The Oklahoma legislature is considering a bill to dictate where Oklahoma prioritizes state and federal funds, which one lawmaker says is designed to cut off funding for Planned Parenthood clinics. Rep. Doug Cox (R), an emergency room physician, said that if Planned Parenthood was not available, many women and children would not be able to receive counseling, cancer screenings, and children’s services.
The bill, HB 2324, would re-prioritize the state’s family planning grants and public funding so that the money went to public entities first then nonpublic and federally qualified health centers. Essentially, the prioritization would put Planned Parenthood at the end of the line for grants and cut off its funding. Cox called the bill a “knee-jerk reaction” to the national debate about Planned Parenthood and abortion that would hurt the women of Oklahoma:
About 70 percent of the women going to Planned Parenthood clinics in Oklahoma receive Medicaid, and the others are low income, he said. They would be unable to receive counseling, cancer tests and children’s services if Planned Parenthood clinics weren’t available. [...]
“I don’t know why we’re confusing abortion with family planning,” Cox said. “I suspect that if it wasn’t for family planning the amount of women contributing to society and the Legislature and the workforce that makes this country great would be far different.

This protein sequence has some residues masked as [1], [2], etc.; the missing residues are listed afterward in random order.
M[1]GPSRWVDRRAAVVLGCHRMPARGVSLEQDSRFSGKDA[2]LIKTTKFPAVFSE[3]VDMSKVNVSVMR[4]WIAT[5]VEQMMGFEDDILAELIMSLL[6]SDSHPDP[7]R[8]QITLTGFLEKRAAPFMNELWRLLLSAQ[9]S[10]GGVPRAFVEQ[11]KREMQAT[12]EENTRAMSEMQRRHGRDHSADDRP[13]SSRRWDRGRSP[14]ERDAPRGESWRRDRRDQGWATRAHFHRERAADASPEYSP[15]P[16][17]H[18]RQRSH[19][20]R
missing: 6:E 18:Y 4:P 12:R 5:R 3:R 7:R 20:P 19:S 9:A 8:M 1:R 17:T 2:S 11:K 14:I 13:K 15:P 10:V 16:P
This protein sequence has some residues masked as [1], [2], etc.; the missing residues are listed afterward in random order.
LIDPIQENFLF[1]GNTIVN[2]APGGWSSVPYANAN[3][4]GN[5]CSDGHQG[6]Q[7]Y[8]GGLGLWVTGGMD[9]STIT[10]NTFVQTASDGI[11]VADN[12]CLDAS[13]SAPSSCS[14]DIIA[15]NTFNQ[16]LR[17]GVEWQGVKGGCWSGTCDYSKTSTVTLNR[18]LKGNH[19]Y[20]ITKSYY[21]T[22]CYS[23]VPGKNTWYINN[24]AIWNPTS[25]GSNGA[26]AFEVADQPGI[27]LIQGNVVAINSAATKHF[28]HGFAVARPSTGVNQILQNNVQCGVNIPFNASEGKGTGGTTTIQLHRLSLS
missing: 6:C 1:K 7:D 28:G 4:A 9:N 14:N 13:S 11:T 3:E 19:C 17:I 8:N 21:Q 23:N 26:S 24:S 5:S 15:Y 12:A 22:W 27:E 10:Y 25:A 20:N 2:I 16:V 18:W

“A lot of them would be home barefoot, pregnant and in the kitchen,” Cox said.
“I don’t want to revert to those times. I don’t want to punish Oklahoma women for getting healthier.”
The bill’s sponsor, Rep. Jason Murphey (R), would not say if his bill would prevent Planned Parenthood from receiving state or federal money for family planning or counseling services. But last year, Murphey tried to take $460,000 from a federal nutrition program administered by Planned Parenthood, which serves 9,300 people in Tulsa, Oklahoma. His bill would have redirected the funds to other groups that do not offer abortion referral services.